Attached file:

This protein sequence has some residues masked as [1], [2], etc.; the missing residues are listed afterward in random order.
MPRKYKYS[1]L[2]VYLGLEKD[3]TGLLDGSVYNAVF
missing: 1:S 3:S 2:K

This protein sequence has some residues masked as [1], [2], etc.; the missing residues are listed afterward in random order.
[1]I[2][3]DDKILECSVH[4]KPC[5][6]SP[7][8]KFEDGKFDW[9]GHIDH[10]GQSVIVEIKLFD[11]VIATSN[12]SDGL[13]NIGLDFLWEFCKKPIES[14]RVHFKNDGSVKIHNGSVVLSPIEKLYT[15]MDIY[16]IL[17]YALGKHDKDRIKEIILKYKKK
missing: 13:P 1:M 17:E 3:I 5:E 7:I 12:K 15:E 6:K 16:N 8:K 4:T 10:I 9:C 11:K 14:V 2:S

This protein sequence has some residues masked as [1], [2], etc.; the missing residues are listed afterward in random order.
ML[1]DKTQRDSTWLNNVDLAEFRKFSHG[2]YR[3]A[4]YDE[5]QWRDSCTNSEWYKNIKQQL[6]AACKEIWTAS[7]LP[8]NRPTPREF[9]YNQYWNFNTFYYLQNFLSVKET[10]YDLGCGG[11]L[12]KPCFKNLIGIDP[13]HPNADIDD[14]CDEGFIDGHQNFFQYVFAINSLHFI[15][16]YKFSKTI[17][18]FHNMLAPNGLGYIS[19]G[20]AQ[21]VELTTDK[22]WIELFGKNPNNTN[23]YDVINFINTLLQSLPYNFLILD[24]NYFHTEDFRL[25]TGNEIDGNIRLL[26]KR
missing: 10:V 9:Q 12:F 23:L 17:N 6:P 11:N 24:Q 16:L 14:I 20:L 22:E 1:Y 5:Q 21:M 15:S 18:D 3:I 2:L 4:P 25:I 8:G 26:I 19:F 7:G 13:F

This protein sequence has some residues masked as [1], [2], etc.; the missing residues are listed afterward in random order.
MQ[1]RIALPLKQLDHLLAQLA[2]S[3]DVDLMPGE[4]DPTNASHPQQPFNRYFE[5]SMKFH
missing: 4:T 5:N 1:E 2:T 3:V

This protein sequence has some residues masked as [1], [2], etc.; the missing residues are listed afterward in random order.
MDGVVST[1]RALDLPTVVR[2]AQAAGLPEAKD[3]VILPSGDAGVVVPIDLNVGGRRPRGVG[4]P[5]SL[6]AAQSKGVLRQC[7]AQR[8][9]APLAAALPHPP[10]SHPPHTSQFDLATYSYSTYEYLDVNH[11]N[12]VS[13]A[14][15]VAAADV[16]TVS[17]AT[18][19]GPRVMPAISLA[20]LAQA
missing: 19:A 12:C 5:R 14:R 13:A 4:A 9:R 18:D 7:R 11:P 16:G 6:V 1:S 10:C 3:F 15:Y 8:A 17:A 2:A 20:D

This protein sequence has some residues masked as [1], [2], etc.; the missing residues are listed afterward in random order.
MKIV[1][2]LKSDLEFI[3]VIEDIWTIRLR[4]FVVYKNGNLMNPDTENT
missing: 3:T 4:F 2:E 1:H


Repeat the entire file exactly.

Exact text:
This protein sequence has some residues masked as [1], [2], etc.; the missing residues are listed afterward in random order.
MPRKYKYS[1]L[2]VYLGLEKD[3]TGLLDGSVYNAVF
missing: 1:S 3:S 2:K

This protein sequence has some residues masked as [1], [2], etc.; the missing residues are listed afterward in random order.
[1]I[2][3]DDKILECSVH[4]KPC[5][6]SP[7][8]KFEDGKFDW[9]GHIDH[10]GQSVIVEIKLFD[11]VIATSN[12]SDGL[13]NIGLDFLWEFCKKPIES[14]RVHFKNDGSVKIHNGSVVLSPIEKLYT[15]MDIY[16]IL[17]YALGKHDKDRIKEIILKYKKK
missing: 13:P 1:M 17:E 3:I 5:E 7:I 12:K 15:E 6:K 16:N 8:K 4:T 10:I 9:C 11:K 14:V 2:S

This protein sequence has some residues masked as [1], [2], etc.; the missing residues are listed afterward in random order.
ML[1]DKTQRDSTWLNNVDLAEFRKFSHG[2]YR[3]A[4]YDE[5]QWRDSCTNSEWYKNIKQQL[6]AACKEIWTAS[7]LP[8]NRPTPREF[9]YNQYWNFNTFYYLQNFLSVKET[10]YDLGCGG[11]L[12]KPCFKNLIGIDP[13]HPNADIDD[14]CDEGFIDGHQNFFQYVFAINSLHFI[15][16]YKFSKTI[17][18]FHNMLAPNGLGYIS[19]G[20]AQ[21]VELTTDK[22]WIELFGKNPNNTN[23]YDVINFINTLLQSLPYNFLILD[24]NYFHTEDFRL[25]TGNEIDGNIRLL[26]KR
missing: 10:V 9:Q 12:F 23:L 17:N 6:P 11:N 24:Q 16:L 14:I 20:L 22:E 1:Y 5:Q 21:M 15:S 18:D 3:I 2:L 4:P 25:I 8:G 26:I 19:F 7:G 13:F

This protein sequence has some residues masked as [1], [2], etc.; the missing residues are listed afterward in random order.
MQ[1]RIALPLKQLDHLLAQLA[2]S[3]DVDLMPGE[4]DPTNASHPQQPFNRYFE[5]SMKFH
missing: 4:T 5:N 1:E 2:T 3:V

This protein sequence has some residues masked as [1], [2], etc.; the missing residues are listed afterward in random order.
MDGVVST[1]RALDLPTVVR[2]AQAAGLPEAKD[3]VILPSGDAGVVVPIDLNVGGRRPRGVG[4]P[5]SL[6]AAQSKGVLRQC[7]AQR[8][9]APLAAALPHPP[10]SHPPHTSQFDLATYSYSTYEYLDVNH[11]N[12]VS[13]A[14][15]VAAADV[16]TVS[17]AT[18][19]GPRVMPAISLA[20]LAQA
missing: 19:A 12:C 5:R 14:R 13:A 4:A 9:R 18:D 7:R 11:P 16:G 6:V 1:S 10:C 3:F 15:Y 8:A 17:A 2:A 20:D

This protein sequence has some residues masked as [1], [2], etc.; the missing residues are listed afterward in random order.
MKIV[1][2]LKSDLEFI[3]VIEDIWTIRLR[4]FVVYKNGNLMNPDTENT
missing: 3:T 4:F 2:E 1:H